Back in October, I pointed out that Columbus Day is not a holiday in Florida state courts. A pro se appellant has learned the hard way that neither was President’s Day. See Harold v. State, 110 So. 3d 451 (Fla. 2d DCA March 27, 2013). Luckily for the appellant, it is a criminal case and he has the opportunity to apply for a belated appeal pursuant to Fla. R. App. P. 9.141(c). But a civil litigant would be out of luck, so be sure to analyze those deadlines carefully!
The Florida Supreme Court, in a revised Order SC11-399 (Oct. 18, 2012) [.pdf], has adopted a host of rule changes at every court level in order to implement electronic filing and service. The centerpiece of the change to electronic filing are new Florida Rules of Judicial Administration Florida Rules of Judicial Administration 2.520 (Documents) and 2.525 (Electronic Filing). Together, these two rules govern the filing of any document that is a “court record.” Rule 2.520 is the “why,” defining electronic records, and Rule 2.525 is the “how-to”, explaining the nuts and bolts of how to file electronically. So be sure to read both very carefully.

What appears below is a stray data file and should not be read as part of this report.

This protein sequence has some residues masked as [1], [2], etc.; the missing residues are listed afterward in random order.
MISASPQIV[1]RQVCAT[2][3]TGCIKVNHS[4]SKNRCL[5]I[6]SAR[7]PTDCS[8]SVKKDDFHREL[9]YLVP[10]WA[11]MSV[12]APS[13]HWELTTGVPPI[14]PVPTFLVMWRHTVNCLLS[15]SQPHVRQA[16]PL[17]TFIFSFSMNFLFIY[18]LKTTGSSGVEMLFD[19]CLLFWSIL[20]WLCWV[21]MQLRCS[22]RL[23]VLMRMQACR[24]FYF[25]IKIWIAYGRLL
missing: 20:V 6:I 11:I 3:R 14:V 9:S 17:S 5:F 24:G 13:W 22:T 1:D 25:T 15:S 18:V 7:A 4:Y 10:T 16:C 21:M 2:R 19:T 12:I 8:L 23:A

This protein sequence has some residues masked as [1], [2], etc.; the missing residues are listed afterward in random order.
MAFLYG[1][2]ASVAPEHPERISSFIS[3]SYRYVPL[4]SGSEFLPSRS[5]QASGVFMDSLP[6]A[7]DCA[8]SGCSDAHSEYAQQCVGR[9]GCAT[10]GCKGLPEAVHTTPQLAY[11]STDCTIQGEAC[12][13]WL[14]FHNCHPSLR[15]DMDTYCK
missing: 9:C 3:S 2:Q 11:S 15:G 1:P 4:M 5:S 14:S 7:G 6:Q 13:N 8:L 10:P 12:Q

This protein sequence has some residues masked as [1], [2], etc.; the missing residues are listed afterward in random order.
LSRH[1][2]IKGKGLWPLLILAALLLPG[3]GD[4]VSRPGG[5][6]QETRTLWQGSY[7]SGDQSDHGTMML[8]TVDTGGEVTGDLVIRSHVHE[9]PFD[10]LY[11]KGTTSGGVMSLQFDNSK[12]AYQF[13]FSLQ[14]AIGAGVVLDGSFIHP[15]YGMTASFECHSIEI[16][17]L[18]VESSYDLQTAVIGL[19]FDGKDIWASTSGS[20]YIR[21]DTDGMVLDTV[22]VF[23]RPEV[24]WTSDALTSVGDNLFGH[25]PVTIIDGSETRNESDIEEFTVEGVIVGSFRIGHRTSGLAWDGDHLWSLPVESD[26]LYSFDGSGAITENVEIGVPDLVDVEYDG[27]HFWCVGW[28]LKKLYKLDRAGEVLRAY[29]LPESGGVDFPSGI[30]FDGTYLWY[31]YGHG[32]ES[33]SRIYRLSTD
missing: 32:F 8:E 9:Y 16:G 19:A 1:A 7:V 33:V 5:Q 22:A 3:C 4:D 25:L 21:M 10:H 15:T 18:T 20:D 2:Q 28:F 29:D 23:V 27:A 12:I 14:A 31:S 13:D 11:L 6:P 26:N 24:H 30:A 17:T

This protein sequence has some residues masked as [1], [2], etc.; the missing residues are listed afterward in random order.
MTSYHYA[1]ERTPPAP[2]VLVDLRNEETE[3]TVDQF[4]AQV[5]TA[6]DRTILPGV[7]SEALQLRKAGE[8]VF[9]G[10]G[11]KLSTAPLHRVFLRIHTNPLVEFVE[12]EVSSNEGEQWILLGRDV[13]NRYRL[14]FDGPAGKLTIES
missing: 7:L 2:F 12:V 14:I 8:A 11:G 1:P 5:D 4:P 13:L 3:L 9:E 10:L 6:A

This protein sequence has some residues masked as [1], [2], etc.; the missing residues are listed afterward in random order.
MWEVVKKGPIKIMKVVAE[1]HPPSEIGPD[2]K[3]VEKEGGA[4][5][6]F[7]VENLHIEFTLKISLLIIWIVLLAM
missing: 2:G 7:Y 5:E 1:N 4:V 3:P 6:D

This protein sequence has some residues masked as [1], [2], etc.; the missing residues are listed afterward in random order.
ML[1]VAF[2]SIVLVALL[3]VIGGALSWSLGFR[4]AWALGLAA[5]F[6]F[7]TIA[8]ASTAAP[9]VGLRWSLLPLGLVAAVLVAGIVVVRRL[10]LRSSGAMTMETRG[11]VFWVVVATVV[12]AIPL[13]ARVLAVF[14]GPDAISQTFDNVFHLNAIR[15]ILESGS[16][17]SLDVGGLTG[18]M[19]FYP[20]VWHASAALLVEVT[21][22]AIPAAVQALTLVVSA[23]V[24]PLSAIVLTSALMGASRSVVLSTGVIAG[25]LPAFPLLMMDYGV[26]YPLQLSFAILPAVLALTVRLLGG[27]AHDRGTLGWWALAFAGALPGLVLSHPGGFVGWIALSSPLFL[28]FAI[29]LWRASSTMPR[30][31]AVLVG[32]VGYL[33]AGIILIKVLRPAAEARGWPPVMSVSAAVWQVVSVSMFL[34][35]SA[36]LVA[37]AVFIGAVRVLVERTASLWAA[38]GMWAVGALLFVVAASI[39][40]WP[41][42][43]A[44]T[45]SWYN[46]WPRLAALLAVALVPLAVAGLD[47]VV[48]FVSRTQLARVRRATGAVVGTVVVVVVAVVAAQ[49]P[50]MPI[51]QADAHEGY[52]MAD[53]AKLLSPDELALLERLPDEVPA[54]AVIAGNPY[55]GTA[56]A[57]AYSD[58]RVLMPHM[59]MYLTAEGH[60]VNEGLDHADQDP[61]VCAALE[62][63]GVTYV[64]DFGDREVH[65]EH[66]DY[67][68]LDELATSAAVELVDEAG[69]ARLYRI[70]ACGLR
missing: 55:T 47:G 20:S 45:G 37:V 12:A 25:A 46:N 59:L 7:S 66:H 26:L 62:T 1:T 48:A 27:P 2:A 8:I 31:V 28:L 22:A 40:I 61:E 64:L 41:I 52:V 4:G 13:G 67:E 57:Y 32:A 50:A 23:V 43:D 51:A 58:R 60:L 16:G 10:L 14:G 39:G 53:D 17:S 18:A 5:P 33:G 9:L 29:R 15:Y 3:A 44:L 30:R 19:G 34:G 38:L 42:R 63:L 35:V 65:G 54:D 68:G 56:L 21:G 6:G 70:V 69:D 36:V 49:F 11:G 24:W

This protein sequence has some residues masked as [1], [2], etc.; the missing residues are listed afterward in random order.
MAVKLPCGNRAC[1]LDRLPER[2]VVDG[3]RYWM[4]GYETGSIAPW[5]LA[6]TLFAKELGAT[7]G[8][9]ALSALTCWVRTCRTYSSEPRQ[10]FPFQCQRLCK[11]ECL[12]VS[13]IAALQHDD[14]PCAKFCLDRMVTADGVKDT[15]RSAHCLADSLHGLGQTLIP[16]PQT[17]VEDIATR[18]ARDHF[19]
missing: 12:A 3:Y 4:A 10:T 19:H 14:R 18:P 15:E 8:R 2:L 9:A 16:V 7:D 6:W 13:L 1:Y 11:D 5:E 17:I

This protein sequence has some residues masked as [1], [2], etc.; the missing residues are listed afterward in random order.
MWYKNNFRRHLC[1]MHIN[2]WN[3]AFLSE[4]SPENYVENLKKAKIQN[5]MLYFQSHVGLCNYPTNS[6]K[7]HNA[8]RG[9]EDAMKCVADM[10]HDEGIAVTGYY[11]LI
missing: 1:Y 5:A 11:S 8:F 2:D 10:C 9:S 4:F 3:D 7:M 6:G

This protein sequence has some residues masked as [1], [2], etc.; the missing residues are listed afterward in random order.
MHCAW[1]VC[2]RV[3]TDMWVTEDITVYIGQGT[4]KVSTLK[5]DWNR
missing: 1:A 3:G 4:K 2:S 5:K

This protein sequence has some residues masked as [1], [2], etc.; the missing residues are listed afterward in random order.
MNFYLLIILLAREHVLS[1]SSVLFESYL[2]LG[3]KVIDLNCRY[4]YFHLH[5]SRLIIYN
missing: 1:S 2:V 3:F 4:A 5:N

To implement these new system-wide rules, the Court also adopted changes to the rules of civil, criminal, family, probate, small claims, and appellate procedure.
Electronic filing becomes mandatory in civil, probate, small claims, and family law divisions of the trial courts, as well as for appeals to the circuit courts in these categories of cases, on April 1, 2013, at 12:01 a.m. For criminal, traffic, and juvenile divisions of the trial courts, as well as for appeals to the circuit court in these categories of cases, the effective date is October 1, 2013 at 12:01 a.m.